The moviegoer: Whit Stillman, a writer-director whose 1990s films Metropolitan, Barcelona, and The Last Days Of Disco explored the manners and morals of different circles of young people. Through those films, Stillman became an influence on American independent cinema as strong as Edwardian novels and 1930s Hollywood comedies were on him. After a decade of false starts on other movie projects, Stillman finally returned in 2011 with the giddy, quirky campus comedy Damsels In Distress. Now, he’s followed that up with The Cosmopolitans, a half-hour TV pilot about the romantic travails and complex ecosystem of a group of American expatriates living in Paris. The Cosmopolitans is now available on Amazon Instant Video, and will be picked up for a full six-episode order if it receives enough positive feedback from viewers.
The movie: Young & Innocent, a 1937 Alfred Hitchcock-directed adaptation of Josephine Tey’s novel A Shilling For Candles, about a fugitive accused of murder. Derrick De Marney plays the fugitive, while Nova Pilbeam plays the young woman who helps him escape a local police force that includes her father, the Chief Constable.
The Dissolve: Why Young And Innocent?
Whit Stillman: Well, I love watching movies when I’m having dinner with family, and we were someplace with no TV that I could figure out how to use, so I went on the Internet. My youngest daughter has become an old-film fanatic, following in the family footsteps, and she told me there are a lot of good old films on YouTube, so I looked it up and found Young And Innocent. I assume it’s legal because it’s probably out of copyright. I hate piracy. Anyway, it was just a delightful surprise. I had seen it before, I think probably a couple of times, but I hadn’t appreciated it so much as this time, because it’s a lovely mix of a young-romance story and the usual Hitchcock tension, pacing, and guilt-catharsis. He does the wonderful thing where he makes you feel guilty, like you have to clear your name along with the protagonist.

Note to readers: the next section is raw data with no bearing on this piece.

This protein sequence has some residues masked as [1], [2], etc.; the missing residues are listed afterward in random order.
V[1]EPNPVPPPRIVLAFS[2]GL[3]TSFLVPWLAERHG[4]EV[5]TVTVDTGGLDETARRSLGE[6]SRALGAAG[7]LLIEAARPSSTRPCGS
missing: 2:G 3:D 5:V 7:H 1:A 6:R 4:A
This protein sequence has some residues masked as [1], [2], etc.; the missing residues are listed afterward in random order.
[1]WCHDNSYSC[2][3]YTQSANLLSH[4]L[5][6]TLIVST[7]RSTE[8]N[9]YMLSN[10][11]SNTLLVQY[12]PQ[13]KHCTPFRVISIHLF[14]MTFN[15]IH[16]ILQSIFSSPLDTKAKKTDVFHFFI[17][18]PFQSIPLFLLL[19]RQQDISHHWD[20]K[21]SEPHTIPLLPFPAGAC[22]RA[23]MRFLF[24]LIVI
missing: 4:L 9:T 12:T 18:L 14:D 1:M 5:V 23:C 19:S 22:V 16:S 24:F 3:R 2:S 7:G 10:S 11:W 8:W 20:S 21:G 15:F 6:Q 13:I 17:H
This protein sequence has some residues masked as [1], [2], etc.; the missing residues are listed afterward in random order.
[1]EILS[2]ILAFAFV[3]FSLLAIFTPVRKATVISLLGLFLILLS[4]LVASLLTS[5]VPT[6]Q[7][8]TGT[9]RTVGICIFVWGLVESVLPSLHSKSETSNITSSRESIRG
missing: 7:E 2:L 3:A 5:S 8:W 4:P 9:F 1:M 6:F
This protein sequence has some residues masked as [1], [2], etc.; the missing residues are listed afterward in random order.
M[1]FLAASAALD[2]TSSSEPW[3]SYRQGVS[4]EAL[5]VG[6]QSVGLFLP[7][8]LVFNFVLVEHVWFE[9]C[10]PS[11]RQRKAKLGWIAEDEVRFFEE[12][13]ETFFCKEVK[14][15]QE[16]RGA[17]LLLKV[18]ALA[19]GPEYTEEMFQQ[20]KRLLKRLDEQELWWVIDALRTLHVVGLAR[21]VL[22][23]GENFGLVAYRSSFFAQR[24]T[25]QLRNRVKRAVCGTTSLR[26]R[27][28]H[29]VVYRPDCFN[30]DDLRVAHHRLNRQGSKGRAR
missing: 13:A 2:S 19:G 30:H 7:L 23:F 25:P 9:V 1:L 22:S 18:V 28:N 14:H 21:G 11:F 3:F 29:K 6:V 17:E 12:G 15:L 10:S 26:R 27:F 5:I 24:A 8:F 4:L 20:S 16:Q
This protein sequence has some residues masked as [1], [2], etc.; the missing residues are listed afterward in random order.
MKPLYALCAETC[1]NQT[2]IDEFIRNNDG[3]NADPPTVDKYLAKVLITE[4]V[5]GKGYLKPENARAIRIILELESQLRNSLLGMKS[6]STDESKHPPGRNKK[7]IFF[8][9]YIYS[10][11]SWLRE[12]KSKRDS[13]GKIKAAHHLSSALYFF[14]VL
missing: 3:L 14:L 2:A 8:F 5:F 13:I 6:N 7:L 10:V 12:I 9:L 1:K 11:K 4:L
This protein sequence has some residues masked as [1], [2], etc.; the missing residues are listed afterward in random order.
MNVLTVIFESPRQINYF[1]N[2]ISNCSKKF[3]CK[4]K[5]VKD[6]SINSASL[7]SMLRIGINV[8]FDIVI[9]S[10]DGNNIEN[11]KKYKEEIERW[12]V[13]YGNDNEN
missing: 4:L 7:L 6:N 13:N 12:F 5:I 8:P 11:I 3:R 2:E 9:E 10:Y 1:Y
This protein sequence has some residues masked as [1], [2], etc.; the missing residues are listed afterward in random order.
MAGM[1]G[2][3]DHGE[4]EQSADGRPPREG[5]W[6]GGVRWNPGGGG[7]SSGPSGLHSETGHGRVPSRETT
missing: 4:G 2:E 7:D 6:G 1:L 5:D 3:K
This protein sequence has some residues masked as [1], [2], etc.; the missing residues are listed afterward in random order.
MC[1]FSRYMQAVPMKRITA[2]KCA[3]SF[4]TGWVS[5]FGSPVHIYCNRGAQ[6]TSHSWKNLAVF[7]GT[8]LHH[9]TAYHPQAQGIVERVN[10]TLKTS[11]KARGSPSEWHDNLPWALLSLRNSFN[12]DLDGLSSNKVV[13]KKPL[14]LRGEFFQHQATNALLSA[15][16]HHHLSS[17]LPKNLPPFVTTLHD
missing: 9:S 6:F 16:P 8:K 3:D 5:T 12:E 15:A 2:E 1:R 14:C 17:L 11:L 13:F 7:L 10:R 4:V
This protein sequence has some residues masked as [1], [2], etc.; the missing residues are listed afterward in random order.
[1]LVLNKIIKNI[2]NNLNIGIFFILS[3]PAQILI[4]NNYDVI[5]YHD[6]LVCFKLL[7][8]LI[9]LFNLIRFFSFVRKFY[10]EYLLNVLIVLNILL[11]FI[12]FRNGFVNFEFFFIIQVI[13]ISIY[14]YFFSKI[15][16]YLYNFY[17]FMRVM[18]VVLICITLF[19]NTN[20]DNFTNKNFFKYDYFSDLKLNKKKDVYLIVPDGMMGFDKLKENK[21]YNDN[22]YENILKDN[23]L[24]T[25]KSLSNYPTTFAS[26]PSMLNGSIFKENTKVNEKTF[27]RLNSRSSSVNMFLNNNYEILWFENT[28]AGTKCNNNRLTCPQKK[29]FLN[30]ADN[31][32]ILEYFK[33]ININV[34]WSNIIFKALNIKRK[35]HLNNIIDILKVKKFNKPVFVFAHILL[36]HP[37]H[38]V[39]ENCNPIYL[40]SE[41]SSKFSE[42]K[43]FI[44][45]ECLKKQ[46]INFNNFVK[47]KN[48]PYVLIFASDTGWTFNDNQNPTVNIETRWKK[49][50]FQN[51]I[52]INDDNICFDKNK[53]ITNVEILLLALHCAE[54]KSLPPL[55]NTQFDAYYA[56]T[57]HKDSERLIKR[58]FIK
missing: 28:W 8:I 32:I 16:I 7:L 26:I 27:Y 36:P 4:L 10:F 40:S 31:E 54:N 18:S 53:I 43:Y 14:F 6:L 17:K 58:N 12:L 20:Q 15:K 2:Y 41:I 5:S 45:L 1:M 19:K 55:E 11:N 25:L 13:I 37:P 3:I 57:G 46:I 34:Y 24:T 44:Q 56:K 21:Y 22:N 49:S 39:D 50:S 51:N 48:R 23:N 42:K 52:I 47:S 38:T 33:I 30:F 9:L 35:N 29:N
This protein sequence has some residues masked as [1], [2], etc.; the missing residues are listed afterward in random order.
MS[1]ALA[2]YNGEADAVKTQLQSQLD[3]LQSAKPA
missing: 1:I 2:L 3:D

One thing I especially like about Hitchcock is his sensitivity and talent for portraying social milieux. He’s sort of a social documentarian, and he… Well, actually, I take back the word “documentarian,” because he’s really a social portraitist. He does all these social contexts really perfectly. There’s the family dinner table the heroine presides at with her widower father, who’s an important official, and then all her younger brothers are at the table, and she’s dealing with them. Then there’s the bitchy, gossipy, nosy, suspicious aunt, and this idiotic young woman who comes upon the character fleeing from the scene and assumes he’s guilty, and the officials who jump to conclusions. With Hitchcock, you’re getting such great portraits of all these social groups and social situations. He did a wonderful job with that even in American contexts. Like, it’s really amazing how well he gets the social background of Marnie’s sex life in Marnie. But this movie is him on home turf, so it’s especially good.